The Senate’s $1.2 trillion infrastructure bill did not bring any optimism for the crypto community. The amendment was designed to address issues from the crypto-asset industry that the original bill would require entities, such as miners and software devs, to report tax data to the Internal Revenue Service [IRS] that they did not have access to. Three Republicans – Pat Toomey, Cynthia Lummis, and Rob Portman, and two Democrats, Mark Warner and Kyrsten Sinema presented a few changes to this.
However, it took a single “nay” from a lone Senator who turned down the compromise in the infrastructure bill after days of negotiations. The US Sen. Richard Shelby [R-Ala.] filed an objection after trying to add his own amendment to amplify military spending. When Sen. Bernie Sanders objected to the Shelby motion, the latter went on to then reject the overall compromise.
Sen. Lummis on Infrastructure Bill: Fights isn’t over
Despite this major setback, the cryptocurrency market has been rallying hard and has remained mostly unfazed. According to Sen. Cynthia Lummis, there are some important lessons to learn from this about the “antics in Washington” over the newly proposed crypto tax included in the infrastructure bill. Lummis’s tweet read,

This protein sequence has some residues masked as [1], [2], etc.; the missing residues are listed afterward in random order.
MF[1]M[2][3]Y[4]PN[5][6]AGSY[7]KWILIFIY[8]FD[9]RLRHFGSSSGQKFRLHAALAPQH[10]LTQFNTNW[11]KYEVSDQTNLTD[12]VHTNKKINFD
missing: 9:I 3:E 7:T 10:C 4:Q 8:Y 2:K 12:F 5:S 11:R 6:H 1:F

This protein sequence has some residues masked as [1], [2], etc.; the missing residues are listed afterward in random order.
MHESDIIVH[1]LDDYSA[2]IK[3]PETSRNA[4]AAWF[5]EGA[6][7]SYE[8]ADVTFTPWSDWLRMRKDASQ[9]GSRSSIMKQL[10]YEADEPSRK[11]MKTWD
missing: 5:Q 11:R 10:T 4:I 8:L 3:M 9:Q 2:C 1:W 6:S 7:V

“First: This is what happens when bills are drafted behind closed doors without input from experts and stakeholders.”
Talking about the Financial Innovation Caucus, Lummis stated that the organization was created to educate those who make decisions that impact this industry. The Senator also asserted that if decisions are made without fully comprehending the implications of their actions, the US risks falling further behind China with respect to financial innovation.
Sen Lummis went on to highlight the importance of prepare soon for the next time the community goes up against the “anti-innovation crowd,” and asserted the urgency for “engaging early, building coalitions, and shed light on the actors who are working to stifle innovation and maintain the status quo.”
“The fight isn’t over. It always takes work to convince skeptics of the merits of new technology.”